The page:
After the period of initial discernment, if there is still mutual agreement between you and the congregation that you might have a call to become a vowed member, you begin the next step. This involves moving into a local community setting with the Sisters. You live with them and experience the vowed life on a day to day basis, continuing in your ministry and still financially independent of the congregation. This is usually a one or two year period that we call Affiliation. (Other congregations call it Postulancy, Candidacy, etc.) It is a time of deepening discernment to help discover your vocation.
The next step towards becoming a Sister is Novitiate. During one year of Novitiate you are immersed in prayer, and in the study of the vowed life and the charism, mission, and history of the congregation. During this first, “canonical” year, novices do not work in a ministry or apostolate, in order to have the time for this prayer and study. A second Novitiate year helps you to integrate your learnings while resuming ministry or preparing for a new ministry. Novitiate culminates in the profession of temporary vows of poverty, obedience, and consecrated celibacy.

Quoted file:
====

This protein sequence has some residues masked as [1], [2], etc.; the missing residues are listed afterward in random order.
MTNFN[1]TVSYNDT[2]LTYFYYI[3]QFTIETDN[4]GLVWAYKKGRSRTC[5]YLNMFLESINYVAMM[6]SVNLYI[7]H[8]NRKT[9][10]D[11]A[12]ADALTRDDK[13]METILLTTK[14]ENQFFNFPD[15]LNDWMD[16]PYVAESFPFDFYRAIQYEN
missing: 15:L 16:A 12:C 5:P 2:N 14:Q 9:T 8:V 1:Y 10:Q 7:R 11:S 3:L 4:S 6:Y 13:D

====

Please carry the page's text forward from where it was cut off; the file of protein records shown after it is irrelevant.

As a Sister with temporary vows you are still in the discernment process! You continue to listen for God’s direction as you live the vows you have professed, eventually making a life commitment if you discern that it is God’s will. The entire process usually takes about ten years so it’s really a careful decision. One thing you will discover as you talk with Sisters young and old: We are always becoming Sisters as we respond to the grace of God’s continued call.
Why don’t you wear habits?
Because it wasn’t in our founding charism to wear habits. St. Vincent de Paul and St. Louise de Marillac, who began the Daughters of Charity back in the 1630s, told them that they were to dress like the ordinary peasant women of the day. St. Vincent wrote that the Daughters of Charity were to have “no cloister but a rented room; no veil but holy modesty.”
When St. Elizabeth Seton adapted St. Vincent’s Rule for the American Sisters of Charity in the early 1800s, she and her sisters wore the black dress and bonnet that widows wore in those days. (Mother Seton herself was a widow with 5 small children.)
It is true that, at some times and in some places, the Sisters of Charity have worn a habit and veil, and some still do so. But the habit and veil were not part of our charism in the beginning.